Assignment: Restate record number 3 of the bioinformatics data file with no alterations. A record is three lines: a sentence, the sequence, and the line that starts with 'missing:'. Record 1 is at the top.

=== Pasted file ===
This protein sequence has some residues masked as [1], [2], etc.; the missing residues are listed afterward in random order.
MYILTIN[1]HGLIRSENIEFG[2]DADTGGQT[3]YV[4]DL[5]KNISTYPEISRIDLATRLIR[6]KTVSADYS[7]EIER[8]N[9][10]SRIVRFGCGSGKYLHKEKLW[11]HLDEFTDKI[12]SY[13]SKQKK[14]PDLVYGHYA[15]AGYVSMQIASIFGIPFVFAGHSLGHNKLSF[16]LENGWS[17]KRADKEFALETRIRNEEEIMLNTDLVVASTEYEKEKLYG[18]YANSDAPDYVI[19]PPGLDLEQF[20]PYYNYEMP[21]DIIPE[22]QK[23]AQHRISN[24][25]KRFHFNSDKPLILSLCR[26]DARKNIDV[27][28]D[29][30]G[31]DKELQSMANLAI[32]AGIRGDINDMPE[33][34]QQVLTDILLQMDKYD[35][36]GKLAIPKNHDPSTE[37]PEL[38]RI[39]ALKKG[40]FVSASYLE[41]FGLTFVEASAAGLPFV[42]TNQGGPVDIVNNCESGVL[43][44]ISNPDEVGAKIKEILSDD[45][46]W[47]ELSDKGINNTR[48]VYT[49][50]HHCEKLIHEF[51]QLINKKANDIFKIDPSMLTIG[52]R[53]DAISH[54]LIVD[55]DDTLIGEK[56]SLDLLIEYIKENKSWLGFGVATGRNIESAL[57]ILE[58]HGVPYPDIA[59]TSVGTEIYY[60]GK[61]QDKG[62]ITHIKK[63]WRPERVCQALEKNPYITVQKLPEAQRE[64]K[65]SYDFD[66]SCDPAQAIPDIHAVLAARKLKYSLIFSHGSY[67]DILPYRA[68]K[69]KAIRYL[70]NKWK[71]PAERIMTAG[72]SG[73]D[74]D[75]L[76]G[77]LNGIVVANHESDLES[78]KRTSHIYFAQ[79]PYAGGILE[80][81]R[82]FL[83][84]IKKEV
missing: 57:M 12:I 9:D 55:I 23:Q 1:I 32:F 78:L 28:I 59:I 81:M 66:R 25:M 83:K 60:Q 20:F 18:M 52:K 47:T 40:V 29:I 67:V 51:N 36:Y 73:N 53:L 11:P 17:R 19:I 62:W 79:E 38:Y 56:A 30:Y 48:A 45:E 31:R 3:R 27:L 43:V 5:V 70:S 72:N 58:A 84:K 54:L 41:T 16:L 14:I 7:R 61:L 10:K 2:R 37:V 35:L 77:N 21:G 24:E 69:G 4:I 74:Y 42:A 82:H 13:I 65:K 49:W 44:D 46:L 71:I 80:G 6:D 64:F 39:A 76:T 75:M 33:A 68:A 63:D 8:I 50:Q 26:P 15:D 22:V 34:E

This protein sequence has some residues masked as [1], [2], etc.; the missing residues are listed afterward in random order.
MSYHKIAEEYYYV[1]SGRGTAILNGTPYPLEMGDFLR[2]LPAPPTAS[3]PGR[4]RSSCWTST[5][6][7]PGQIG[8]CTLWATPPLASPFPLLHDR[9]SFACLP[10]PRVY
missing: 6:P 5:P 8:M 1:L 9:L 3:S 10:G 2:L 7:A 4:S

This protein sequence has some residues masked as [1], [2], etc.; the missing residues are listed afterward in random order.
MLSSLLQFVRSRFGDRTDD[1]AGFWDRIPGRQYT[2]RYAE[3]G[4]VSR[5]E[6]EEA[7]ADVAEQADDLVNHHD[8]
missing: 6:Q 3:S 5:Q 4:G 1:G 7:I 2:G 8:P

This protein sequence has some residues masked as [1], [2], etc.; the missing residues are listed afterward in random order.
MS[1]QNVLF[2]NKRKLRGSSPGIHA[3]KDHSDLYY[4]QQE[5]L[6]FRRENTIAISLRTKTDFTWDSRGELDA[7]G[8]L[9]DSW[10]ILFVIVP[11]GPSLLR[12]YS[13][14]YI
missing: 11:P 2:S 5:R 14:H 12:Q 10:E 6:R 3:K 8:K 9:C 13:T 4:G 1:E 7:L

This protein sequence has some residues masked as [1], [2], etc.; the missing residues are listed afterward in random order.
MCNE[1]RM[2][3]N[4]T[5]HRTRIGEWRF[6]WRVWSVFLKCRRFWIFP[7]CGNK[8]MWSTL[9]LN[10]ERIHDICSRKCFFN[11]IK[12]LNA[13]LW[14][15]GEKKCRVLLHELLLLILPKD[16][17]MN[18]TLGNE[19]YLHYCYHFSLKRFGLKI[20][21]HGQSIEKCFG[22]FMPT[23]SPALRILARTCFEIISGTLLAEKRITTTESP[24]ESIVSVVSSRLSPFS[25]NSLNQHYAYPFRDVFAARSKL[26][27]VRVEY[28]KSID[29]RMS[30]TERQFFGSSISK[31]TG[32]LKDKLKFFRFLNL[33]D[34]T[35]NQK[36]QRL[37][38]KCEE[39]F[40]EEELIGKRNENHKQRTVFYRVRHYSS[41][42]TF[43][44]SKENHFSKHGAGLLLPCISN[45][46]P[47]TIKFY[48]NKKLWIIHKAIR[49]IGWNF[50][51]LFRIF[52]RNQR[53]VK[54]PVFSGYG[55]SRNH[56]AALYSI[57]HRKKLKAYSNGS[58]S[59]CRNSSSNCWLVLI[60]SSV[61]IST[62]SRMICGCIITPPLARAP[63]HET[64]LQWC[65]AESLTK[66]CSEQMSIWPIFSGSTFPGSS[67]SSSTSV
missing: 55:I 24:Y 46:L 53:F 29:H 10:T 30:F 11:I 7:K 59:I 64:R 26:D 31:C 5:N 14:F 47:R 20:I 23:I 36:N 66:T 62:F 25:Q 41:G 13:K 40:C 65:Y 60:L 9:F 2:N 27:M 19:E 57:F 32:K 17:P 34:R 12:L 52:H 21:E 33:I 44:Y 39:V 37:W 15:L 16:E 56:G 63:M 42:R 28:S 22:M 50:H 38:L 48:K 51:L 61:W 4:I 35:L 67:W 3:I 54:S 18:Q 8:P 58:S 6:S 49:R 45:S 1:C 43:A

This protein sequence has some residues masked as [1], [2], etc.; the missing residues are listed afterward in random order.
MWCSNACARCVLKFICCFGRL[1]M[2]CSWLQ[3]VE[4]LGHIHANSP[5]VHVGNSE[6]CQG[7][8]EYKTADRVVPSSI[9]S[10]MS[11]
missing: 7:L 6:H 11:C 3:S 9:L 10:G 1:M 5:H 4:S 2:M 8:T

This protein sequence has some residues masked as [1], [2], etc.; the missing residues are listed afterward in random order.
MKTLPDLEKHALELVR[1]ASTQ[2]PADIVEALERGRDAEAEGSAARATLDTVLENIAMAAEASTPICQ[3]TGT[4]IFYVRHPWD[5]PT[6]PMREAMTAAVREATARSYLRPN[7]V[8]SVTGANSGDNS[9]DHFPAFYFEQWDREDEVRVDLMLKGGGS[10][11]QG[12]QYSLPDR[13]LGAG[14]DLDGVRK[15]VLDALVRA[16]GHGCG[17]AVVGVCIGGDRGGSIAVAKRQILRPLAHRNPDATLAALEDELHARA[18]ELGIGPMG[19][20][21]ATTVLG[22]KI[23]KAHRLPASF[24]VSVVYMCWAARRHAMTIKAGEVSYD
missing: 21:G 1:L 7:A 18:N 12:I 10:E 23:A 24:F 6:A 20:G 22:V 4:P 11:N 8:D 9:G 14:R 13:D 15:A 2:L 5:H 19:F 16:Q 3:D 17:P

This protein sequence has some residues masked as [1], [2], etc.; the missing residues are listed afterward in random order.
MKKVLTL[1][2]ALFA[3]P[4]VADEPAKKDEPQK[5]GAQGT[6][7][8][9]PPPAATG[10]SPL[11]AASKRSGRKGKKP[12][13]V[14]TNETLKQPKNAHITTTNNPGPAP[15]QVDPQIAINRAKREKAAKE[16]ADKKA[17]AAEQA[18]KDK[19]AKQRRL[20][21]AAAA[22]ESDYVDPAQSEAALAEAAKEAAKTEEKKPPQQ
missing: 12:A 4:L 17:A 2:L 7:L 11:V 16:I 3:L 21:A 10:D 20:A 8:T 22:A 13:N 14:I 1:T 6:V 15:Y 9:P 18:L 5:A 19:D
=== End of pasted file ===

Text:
This protein sequence has some residues masked as [1], [2], etc.; the missing residues are listed afterward in random order.
MLSSLLQFVRSRFGDRTDD[1]AGFWDRIPGRQYT[2]RYAE[3]G[4]VSR[5]E[6]EEA[7]ADVAEQADDLVNHHD[8]
missing: 6:Q 3:S 5:Q 4:G 1:G 7:I 2:G 8:P